Legislature(2003 - 2004)
04/29/2003 01:46 PM House FIN
* first hearing in first committee of referral
= bill was previously heard/scheduled
= bill was previously heard/scheduled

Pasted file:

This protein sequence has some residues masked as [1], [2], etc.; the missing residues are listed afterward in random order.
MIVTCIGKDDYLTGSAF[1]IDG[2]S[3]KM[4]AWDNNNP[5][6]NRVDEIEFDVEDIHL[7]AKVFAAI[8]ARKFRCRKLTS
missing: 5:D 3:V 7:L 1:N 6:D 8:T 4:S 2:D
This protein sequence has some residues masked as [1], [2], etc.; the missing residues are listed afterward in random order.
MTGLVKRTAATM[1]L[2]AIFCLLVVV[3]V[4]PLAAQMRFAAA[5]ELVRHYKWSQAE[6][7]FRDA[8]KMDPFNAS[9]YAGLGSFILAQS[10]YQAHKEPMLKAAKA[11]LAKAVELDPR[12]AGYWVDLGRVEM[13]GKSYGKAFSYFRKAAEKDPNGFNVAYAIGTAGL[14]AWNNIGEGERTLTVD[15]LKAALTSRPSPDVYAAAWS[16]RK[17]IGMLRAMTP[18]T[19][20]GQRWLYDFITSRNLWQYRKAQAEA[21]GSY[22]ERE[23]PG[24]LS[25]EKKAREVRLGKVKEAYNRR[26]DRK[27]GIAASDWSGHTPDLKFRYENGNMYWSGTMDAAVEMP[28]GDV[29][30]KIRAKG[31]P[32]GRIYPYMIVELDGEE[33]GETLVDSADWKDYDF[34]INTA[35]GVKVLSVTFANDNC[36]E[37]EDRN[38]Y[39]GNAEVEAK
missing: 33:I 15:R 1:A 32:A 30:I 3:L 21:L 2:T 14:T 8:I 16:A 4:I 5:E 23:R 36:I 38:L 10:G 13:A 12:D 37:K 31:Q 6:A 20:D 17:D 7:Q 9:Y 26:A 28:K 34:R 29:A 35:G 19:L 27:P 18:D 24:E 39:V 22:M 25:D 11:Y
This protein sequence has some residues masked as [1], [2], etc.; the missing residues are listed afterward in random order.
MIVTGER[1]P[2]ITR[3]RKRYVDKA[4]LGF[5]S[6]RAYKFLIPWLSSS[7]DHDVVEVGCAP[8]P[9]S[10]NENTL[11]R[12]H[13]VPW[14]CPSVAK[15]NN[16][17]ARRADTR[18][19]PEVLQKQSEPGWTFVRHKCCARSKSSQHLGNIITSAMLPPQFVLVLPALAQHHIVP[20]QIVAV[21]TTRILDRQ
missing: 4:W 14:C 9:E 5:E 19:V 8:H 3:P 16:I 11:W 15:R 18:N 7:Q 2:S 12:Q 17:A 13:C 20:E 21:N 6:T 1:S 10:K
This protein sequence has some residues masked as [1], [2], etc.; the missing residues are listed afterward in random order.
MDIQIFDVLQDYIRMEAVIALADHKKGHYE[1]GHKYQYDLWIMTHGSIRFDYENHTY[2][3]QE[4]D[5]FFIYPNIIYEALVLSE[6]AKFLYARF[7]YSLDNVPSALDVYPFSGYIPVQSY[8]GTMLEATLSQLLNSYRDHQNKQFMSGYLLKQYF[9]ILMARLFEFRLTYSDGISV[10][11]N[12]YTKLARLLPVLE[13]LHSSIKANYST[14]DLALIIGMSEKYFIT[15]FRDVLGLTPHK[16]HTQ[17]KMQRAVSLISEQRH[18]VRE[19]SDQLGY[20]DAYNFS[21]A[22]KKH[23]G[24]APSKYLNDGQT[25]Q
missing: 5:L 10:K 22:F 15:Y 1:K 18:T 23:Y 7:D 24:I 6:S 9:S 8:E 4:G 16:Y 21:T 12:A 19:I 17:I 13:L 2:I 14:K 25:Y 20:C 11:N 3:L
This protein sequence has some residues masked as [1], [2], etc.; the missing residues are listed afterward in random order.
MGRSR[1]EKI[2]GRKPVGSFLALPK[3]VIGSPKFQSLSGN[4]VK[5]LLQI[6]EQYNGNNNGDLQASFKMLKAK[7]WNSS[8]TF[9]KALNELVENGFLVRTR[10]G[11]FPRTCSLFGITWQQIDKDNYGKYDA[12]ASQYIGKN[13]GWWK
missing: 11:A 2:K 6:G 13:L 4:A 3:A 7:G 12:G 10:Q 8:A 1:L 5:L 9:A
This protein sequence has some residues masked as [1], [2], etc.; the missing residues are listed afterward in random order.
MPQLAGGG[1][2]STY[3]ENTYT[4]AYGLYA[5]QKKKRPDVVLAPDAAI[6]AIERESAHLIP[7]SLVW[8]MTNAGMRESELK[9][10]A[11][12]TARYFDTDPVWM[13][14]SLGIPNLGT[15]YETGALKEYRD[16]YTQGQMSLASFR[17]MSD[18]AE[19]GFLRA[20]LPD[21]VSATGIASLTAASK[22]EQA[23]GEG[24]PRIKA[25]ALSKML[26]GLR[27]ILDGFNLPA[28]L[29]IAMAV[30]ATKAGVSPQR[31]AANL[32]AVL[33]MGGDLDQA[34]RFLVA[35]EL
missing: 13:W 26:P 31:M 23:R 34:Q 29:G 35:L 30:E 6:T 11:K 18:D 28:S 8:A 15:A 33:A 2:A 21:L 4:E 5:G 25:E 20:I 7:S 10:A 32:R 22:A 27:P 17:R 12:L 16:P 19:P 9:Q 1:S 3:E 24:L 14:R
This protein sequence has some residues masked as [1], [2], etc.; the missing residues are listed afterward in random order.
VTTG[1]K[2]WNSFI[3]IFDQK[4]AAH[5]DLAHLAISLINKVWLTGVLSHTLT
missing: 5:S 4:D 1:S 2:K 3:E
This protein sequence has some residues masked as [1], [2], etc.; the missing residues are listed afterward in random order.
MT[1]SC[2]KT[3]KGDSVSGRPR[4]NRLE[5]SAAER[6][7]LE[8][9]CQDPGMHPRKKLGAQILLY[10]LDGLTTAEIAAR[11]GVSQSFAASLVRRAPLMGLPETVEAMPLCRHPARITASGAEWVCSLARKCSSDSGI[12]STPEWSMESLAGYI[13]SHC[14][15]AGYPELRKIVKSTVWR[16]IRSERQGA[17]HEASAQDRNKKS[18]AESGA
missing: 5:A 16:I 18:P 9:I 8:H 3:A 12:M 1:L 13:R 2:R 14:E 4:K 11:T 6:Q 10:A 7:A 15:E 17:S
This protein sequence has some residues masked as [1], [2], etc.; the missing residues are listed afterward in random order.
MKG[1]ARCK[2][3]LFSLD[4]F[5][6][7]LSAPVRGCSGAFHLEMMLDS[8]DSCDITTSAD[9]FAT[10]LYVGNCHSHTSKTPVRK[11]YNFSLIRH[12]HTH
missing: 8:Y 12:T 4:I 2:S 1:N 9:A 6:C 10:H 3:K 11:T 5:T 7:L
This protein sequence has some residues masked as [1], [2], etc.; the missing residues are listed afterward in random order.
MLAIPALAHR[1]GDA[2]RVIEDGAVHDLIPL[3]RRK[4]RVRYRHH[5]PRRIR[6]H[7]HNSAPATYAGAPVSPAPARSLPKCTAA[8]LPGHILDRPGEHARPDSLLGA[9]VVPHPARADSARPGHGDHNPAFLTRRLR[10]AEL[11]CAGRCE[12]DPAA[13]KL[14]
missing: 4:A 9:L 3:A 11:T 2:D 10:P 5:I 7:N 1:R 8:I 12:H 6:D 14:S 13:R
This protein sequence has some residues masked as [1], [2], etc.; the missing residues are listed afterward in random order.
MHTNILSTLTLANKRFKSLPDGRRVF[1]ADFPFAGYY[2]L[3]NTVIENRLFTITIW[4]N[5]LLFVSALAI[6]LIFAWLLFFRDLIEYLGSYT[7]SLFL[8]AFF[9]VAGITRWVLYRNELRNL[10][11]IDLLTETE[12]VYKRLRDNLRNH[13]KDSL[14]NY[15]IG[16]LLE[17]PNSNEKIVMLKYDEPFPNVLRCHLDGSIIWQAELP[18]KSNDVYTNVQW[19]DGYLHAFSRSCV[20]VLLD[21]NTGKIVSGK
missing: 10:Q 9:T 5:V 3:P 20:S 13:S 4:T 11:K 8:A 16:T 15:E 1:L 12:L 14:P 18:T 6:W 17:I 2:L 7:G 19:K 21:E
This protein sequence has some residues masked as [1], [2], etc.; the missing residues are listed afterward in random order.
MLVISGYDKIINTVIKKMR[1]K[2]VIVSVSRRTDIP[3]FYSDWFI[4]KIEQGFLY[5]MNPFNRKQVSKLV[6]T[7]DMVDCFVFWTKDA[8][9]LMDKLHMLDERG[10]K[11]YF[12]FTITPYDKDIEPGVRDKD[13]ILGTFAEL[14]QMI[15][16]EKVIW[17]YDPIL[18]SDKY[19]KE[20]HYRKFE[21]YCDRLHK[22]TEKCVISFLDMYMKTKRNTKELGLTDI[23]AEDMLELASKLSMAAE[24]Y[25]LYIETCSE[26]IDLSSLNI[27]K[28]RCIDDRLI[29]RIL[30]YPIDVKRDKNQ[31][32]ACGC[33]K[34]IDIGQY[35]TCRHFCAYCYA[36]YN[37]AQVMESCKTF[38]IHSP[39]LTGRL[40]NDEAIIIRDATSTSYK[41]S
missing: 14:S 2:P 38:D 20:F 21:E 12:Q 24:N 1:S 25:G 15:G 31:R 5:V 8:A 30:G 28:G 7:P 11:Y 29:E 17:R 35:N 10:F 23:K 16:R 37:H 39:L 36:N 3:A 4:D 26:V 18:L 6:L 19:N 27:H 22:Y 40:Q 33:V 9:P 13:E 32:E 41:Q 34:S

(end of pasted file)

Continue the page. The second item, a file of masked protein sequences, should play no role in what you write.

HOUSE BILL NO. 216 "An Act relating to municipal taxation of refined fuel products." REPRESENTATIVE TOM ANDERSON, SPONSOR, provided information about the bill. He read from the sponsor statement as follows: House Bill 216 clarifies local taxing authority for refined fuels sold both within and outside of a local jurisdiction. CS HB 216(CRA) clarifies that local governments have the right to tax any fuel consumed within their governmental boundaries, but do not have taxing authority on fuel used in turbine-powered aircraft (except fuel that his transferred into an aircraft at a municipal or private airport) or wholesale sales or transfers of any refined petroleum product. This type of taxation would also result in residents from other parts of the State paying local governments costs in municipalities where they do not reside. The clarification contained in HB 216 will also benefit local governments. There is some uncertainty now in state law about the authority to tax fuel, and HB 216 will clarify the authority to tax locally consumed fuels. Finally, one addition has been made to this bill. Section 4 contains language designed to increase the maximum amount of loans from the bulk fuel revolving loan fund from the current $200,000 to $300,000. This change is necessary due to the rise in fuel prices nationwide, especially in rural Alaska. And here in the audience and online are members of industry including Jeff Cook of Williams Alaska Petroleum who can give some perspective on the history of this idea and the need for this legislation. Co-Chair Harris clarified that the Committee was discussing the Community and Regional Affairs version of the bill. JUSTIN CHARON, YUKON FUEL, testified via teleconference in support of the bill. He stated that his company would like to increase the [AEA administered] Bulk Fuel Revolving Loan Fund from $200 to $300 thousand as a result of increases experienced in the fuel markets over the past several months. He noted that volatility in the market eroded buying power of western Alaskan consumers. He pointed out that infrastructure was available in new villages through the Denali Commission, which was allowing them to buy enough fuel for the winter without flying it in. He explained that flying fuel could cost as much as 100 percent more than fuel from barges, but stressed that consumers sometimes could not afford to purchase barged fuel, and had no choice but to pay the higher prices of flown fuel. He recommended that the loan program could alleviate this problem. TIM BECK, FAIRBANKS, testified via teleconference in opposition to the bill. He maintained that this was a special interest tax, and stated that it was a result of a similar initiative in the North Star Borough pertaining to a fuel transfer tax on certain refined fuel products. He claimed that a fuel transfer tax he had sponsored had been removed from the agenda due to its similarity to the initiative, thereby curtailing public discussion on the tax. He referred to a February 3, 03 letter from Jeff Cook at William Alaska validating the alleged misinformation put forth by the initiative sponsors. He noted that a resolution was to have been forwarded to the Alaska Municipal League for discussion. He maintained that the legislation constituted an "end run" around the process that includes the states, boroughs, cities and municipalities and directly removes a local revenue generator from already limited taxing authorities. He read from the 2003 municipalities' handbook, under Revenue and Finance, and emphasized that the League would oppose limitations to taxing authority. He noted that several communities already had fuel transfer taxes on the books. He asked for an opportunity for the Alaska Municipal League to address this issue at their fall meeting as originally intended. MERRICK PIERCE, FAIRBANKS testified via teleconference in opposition to the bill. He maintained that the legislation supported special interest groups and subordinated community interests. He suggested that the Williams Company had approached the North Pole City Council to pass a resolution asking the legislature to change state law and exempt Williams Alaska from taxation of jet fuel. This resolution was rejected by the Council, who then sent the resolution to the AML for study. He claimed that the Corporation had then approached the legislature directly, which resulted in HB 216. He offered an example of how wealthy corporations "played by different rules" and manipulate the legislative system: when the borough tax assessors in Fairbanks asses property value they are required to assess fair market value, resulting in property tax rates, but they are not allowed to assess the pipeline system lands since local officials had that authority taken from them, resulting in a dramatic drop in the pipeline property valuation. He maintained that other residents of the borough pay more in property taxes due to that under valuation. He stressed that a rule in business was not to give away something valuable for free, and questioned the return for Alaskans on this legislation. He maintained that nothing was gained, but diversification of the local tax base, needed in the community to offset the high cost of living, was lost. He noted that the rate of delinquency of property taxes in the borough had exceeded 10 percent, indicating the heavy tax burden. He stated that the Fairbanks North Star Borough Assembly had not given its position on the legislation, and the North Pole City Council had voted against the resolution, but asked the AML to consider the issue. Co-Chair Harris asked if the Alaska Municipal League or the communities of Anchorage and Fairbanks had provided information. Representative Anderson responded that the Executive Director of the Alaska Municipal League had initially expressed concern about whether language in the bill prevented taxes on other refined fuel and petroleum products, which he stated might generate a future amendment. He added that the Municipal League was supportive of the amended legislation. In response to a question by Co-Chair Harris, he noted that Tim Rogers from the City of Anchorage presented the same initial concerns, which were also allayed by the amendment. He stated that the city of Fairbanks had not been present at that meeting, but stated that the Fairbanks Chamber of Commerce endorsed the legislation. Mr. Pierce stressed, via teleconference, that the issue was never brought before the Fairbanks Assembly. PAUL BARRETT, FAIRBANKS testified via teleconference in opposition to the legislation. He concurred that the bill represented special interests, and maintained that while Fairbanks should be enjoying the lowest fuel prices in the country, in fact the pricing was among the highest, since the Alaska market was smaller and instate refineries experience extreme economic advantage. He submitted that the purpose of the legislation was to preserve an economic advantage by maintaining a price advantage. He suggested that the legislature should not act according to business needs. He noted that Williams Alaska was concerned with facilitating a sale of their refinery. TAPE HFC 03 - 70, Side A Mr. Barret continued his testimony. He maintained that the Supreme Court had upheld tax plans innovated by municipalities. He suggested that before the legislature acted preemptively in this area that they await the AML analysis scheduled for the fall. He concluded that should the legislature choose to act preemptively, the state impose a statewide excise tax on instate refiners. He maintained that as long as the tax was restricted to instate refiners, the cost would not be passed on to Alaskans, and that this would mitigate the extreme prices currently paid by Alaskans for petroleum products. JEFF COOK WILLIAMS, VICE PRESIDENT, WILLIAMS ALASKA PETROLIUM testified in support of the bill. He stated that Williams operates Alaska's largest refinery, located at North Pole near Fairbanks. They also own product terminals in Fairbanks and Anchorage, 29 convenience stores located in seven Alaskan communities, and a three percent interest in the Trans Alaskan Pipeline, which he pointed out that they did not acquire until after the TAPS settlement agreement. He noted that since the refinery began 25 years ago, the company has purchased 300 million barrels of crude oil from the state of Alaska, in addition to oil purchased from producers. Mr. Cook stated that in June 25, 2002 a special election was held in the Fairbanks/North Star Borough to determine whether a two-cent per gallon transfer tax should be enacted. He stated that after much public debate the voters denied the tax by 62 to 32 percent. He maintained that the issue was that the tax would have cost Williams and Petrostar in excess of $20 million per year. Williams would not have passed the tax on to customers since they had alternative sources of supply. He noted that they refine 70 thousand barrels per day of product, 60 percent is jet fuel, of which over 90 percent is shipped by railcar to Anchorage. He noted that in addition they supply fuels to rural Alaska by barge and other means to support airports and diesel fuel needs. He emphasized that the air cargo industry is a competitive market, and that even a penny per gallon made a big difference. They also export to Japan from Anchorage. Mr. Cook explained that by the time the product leaves the refinery, it goes through eight potential taxing jurisdictions. If the transfer tax was added, they product could be priced out of competition. He maintained that their product was a value added service for interior Alaska. He also pointed out that the promoters of the tax were asking producers to pay for the municipal government and suggested that this was unfair. He noted that prior to the election, the North Start Borough hired former Attorney General Avrum Gross to analyze the effects of such a tax. He stated that Mr. Gross had determined [letter dated May 29, 2002, COPY ON FILE] that the tax would be a source of confusion and an unreliable means of revenue for the Assembly. Mr. Williams concluded that within the boundaries of a municipality, any excise taxes were fair, but to tax exported products to pay for local government was inappropriate. Representative Foster commented that in 1993 a village in his district began taxing all the by-pass coming through their airport. He concluded that if each municipality added excise taxes, the eventual cost of products being transported to the villages would be prohibitive. He stressed his support for the legislation. Mr. Williams added that some members had expressed concern for small plants in the North Slope that transfer diesel to run machinery and wanted to make sure that this would not be taxable. He stated that their company understood the concern, and it would be addressed in the bill at a later time. Co-Chair Harris clarified that Co-Chair Williams did not intend to move the bill at this time, indicating that a new Committee Substitute was forthcoming. CSHB 216 (CRA) was heard AND HELD in Committee for further consideration.